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Coastal Survivors Walk

Coastal Survivors Walk

D'Entrecasteaux National Park

Directions - Located near the remote hamlet of Windy Harbour on the south coast, from Northcliffe take Windy Harbour Road all the way towards town and then turn right onto D'Entrecasteaux Drive. Follow the signs for Point D'Entrecasteaux and keep going all the way to the end where you'll find a car park. The trail head is on the southern side of the car park with markers on limestone blocks by the path. 

The Hike - The last part of my 2020 Spring Road Trip involved a trip down to Pemberton for the Pemby Trail Fest. This fun event put on by Perth Trail Series saw hundreds of trail runners and mountain bikers descend on Pemberton for a weekend of events and good natured frivolity. On the Friday night I had survived my first trail run with a night run through Gloucester National Park but today I would be helping out Melina by being parking coordinator for the event village and then a trail marshal out on the course. If you were at the event then I was cheering you on right before the larger than expected creek crossing in the middle of the forest. 

With my marshalling duties over, I figured I had enough time to check out a trail before sunset but the question would be, which one? I'd already done all the marked trails around Pemberton and while they are fantastic, I was after something new. Casting my net a little further afield, I figured I could get out to Windy Harbour and back for a trail that has been on my to-hike list for quite a while. Given the remote location for what is a relatively short walk, it never made sense to add it to previous trips or in the case of my 2017 road trip, the car wouldn't have made it out there. With the destination decided I really had to rush so I could drive the 45 minutes out there, get the trail in and then make it close enough to Pemberton before dark as driving through the open plains either side of Windy Harbour Road would be sketchy at dusk due to the wildlife. The drive was really enjoyable with a much different landscape to what makes up the majority of the South West and I got to pass an old favourite in Mount Chudalup. Arriving at the car park at Point D'Entrecasteaux, the air was unseasonably calm and it was a magical spring evening for a coastal hike. 


The first thing that struck me was the golden carpet of flowering bushes leading all the way down to the ocean. Talk about a great start to a hike, this was turning out to be one of those great spare of the moment decisions. Going ultralight on this hike with just my camera, I found the right path for the Coastal Survivors Walk and headed off to immerse myself in the yellows of the Acacias. When I first heard about this hike I was expecting something along the lines of a trail telling the tail of shipwreck survivors, much like the information boards at Mandalay Beach tell you about the fate of the Mandalay. I was pleasantly surprised to discover the first of many information boards telling you about the wildlife, geology and plant life that are the real survivors of this wild and windswept part of Western Australia. The nature of this trail means you head downhill for the first half before turning back and heading back uphill to the starting point. This is no bad thing with the opportunity to enjoy things from a different perspective and I wasn't going to say no to seeing the flowering Acacia again. While I only had a limited time to get this trail in, I was stopping quite frequently to photograph the contrast between the Acacias and the blue of the ocean.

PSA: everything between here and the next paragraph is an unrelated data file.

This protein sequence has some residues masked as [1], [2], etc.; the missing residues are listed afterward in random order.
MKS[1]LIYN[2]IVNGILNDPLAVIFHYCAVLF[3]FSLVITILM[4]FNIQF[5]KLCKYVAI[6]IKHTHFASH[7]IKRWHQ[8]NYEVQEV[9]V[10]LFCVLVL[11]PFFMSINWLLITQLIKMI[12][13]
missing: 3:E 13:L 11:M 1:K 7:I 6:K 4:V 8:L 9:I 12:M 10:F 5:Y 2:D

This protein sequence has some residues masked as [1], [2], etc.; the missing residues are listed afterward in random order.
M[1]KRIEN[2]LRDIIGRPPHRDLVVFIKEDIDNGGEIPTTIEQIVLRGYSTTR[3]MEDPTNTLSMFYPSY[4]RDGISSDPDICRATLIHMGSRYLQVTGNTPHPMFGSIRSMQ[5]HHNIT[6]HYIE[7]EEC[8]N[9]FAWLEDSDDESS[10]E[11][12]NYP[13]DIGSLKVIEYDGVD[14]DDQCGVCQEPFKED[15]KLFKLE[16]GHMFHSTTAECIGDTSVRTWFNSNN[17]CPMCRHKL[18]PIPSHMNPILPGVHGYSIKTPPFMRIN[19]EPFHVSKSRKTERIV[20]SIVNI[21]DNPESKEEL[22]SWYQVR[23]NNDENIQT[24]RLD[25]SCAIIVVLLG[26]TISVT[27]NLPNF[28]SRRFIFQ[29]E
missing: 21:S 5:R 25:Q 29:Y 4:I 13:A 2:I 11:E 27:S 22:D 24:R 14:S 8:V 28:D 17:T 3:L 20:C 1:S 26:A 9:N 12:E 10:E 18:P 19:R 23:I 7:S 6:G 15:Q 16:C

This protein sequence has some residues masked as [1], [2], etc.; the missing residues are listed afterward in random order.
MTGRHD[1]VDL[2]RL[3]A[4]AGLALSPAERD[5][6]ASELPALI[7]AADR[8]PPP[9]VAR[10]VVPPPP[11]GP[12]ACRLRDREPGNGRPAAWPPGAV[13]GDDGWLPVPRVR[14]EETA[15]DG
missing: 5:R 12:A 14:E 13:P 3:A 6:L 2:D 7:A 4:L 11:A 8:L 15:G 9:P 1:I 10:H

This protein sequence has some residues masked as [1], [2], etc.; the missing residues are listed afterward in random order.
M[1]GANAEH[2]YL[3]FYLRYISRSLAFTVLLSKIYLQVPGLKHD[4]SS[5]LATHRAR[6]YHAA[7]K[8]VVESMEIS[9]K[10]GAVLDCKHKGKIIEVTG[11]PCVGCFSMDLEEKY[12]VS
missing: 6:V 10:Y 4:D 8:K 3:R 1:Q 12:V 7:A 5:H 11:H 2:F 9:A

It really was a treat walking along the limestone path and taking it all in. Still adjusting back to using my old Nikon D5300 that doesn't autofocus anymore, I tried my best to capture the beauty of the area. Along with the Acacia flowers, there were a number of other coastal plants in the thick scrub that provided a splash of colour including Flame Peas, Snakebush, Fan Flowers, some kind of Melaleuca, Golden Buttercups, Hakea and Coastal Banjine. Mixed in with the flowering shrubs were a healthy dose of Balgas and Banksias, both in flower and providing some interesting features to photograph. The meander down the hill was very relaxing and I figured I could take my time given I wouldn't be taking too many photos on the way back. With views looking over the open ocean and towards the sheltered bay where Windy Harbour lies, the scenery never seems same same thanks to the snaking nature of the path. One moment it might be showing you the ocean then it loops around and gives you views of the vast plains of D'Entrecasteaux National Park. 

A small dot on the horizon was the peak of Mount Chudalup and it provided a nice feature for the endless stretches of green to the north. This part of Western Australia is mostly untouched and I don't think people realise just how expansive it is until they look at a map. I'm a big fan of having this much relative wilderness just left to it's own device and while it would be nice to have more trails in the area, the low lying nature of the landscape means it gets flooded for the middle part of the year. Heading down the hill, it was a nice mix of closed in coastal heath, wildflowers and then the different views overlooking the oceans and inland swamps. Reaching the first of a couple of beaches access points along the trail, this one getting close to the towering spire of Cathedral Rock jutting out into the ocean. An impressive geological feature, I was a little too late to capture it in the right light so was forced to make do with the shadows. From Cathedral Rock you head inland a little bit and behind the dunes to experience the seasonal swamps that are home to plenty of wildlife. Spotting a few kangaroos, they bounced off before I could get a good photo but it wouldn't be my last sighting.